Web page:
Determined Hartlepool youngster Alfie Smith is on his way to being a walking miracle after beating the goals set by medical experts.
Five months ago the 10-year-old was lying in a hospital bed after undergoing life-changing surgery to achieve his dream of walking independently.
Now, he is able to get around with the use of quad sticks, being able to walk the length of a room without any other support.
It is a feat his mum Annie Stalley and the physiotherapists he has been working with never thought they would see so soon.
Experts had set him a goal of being back using his Kaye Walker by September - when he is due to be assessed following his selective dorsal rhizotomy (SDR) operation, which had left him wheelchair bound.
Mum Annie said: “He is just amazing us all. He is making such fast progress, it’s amazing. In five months he has gone from being wheelchair bound and unable to use his legs or feet, to now being able to walk the length of the room with sticks but on his own.
Everyone is wanting to see him walk. But we still have a long way to go.Annie Stalley
She added: “When we left the hospital in Leeds, the aim was for Alfie to be back using his Kaye Walker and the next step would have been the quad sticks but he’s using them already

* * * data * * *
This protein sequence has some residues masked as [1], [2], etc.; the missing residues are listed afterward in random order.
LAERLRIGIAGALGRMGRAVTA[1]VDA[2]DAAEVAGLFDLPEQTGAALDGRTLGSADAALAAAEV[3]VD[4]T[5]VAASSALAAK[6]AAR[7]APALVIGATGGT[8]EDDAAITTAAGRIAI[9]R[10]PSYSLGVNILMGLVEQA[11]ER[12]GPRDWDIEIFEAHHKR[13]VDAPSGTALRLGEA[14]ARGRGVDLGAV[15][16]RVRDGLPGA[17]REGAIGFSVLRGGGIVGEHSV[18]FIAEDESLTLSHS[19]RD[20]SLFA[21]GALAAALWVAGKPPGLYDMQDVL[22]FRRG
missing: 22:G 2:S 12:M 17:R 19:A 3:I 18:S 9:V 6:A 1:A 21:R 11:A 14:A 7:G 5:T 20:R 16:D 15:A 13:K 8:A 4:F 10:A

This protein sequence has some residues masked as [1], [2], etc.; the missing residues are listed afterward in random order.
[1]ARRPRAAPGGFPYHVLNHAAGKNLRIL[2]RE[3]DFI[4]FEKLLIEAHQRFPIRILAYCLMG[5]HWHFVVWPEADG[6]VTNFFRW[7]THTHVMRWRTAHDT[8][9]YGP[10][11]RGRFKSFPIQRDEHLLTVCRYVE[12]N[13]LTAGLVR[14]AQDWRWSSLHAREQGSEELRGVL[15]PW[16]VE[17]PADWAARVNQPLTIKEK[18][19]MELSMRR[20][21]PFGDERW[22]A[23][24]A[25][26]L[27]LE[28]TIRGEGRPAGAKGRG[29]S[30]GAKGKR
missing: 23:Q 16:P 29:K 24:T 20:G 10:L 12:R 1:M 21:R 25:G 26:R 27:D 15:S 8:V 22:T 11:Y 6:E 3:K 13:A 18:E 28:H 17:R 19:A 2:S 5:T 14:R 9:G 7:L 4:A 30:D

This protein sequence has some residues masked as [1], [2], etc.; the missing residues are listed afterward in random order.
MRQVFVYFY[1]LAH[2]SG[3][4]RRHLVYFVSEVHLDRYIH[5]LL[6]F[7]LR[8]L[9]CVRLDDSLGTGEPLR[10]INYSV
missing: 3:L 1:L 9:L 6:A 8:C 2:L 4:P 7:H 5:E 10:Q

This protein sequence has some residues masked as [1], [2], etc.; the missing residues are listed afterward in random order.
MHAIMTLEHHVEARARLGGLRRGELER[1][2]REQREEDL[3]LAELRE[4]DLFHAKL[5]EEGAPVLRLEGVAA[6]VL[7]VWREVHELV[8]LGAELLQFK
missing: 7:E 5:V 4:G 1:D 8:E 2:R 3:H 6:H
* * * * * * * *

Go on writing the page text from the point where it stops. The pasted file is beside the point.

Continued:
“I’m just over the moon. He is a determined young boy and it’s been lovely to watch him. We never expected him to get so far so quick.”
While the milestones are being reached in double quick time, Alfie’s dream of walking unaided and pain free is still a long way off.
The youngster still has to undergo a further two operations - one to lengthen his hamstrings and another on his knees.
His mum added: “We have to visit Sheffield who will assess his walking before we go back to Leeds for his SDR review.
“We are hoping Leeds will have the results from Sheffield before we have our appointment. The SDR review is to see how much he has improved and to see if he is strong enough for his next operations.
“We know after the operations it will knock Alfie back into his wheelchair and he will have to start all over again - but hopefully knowing he can do it will help keep him motivated.
“It hasn’t been easy, we have been on such an emotional rollercoaster and everyone is wanting to see him walk. But we still have a long way to go.”
The operation was made possible following fundraising efforts of people and businesses across the region to secure the minimum £50,000 needed to enable the surgery to go ahead. The cash is also helping to fund two years of aftercare. Funds raised above the initial figure being put towards a third year of aftercare as well as specialist equipment.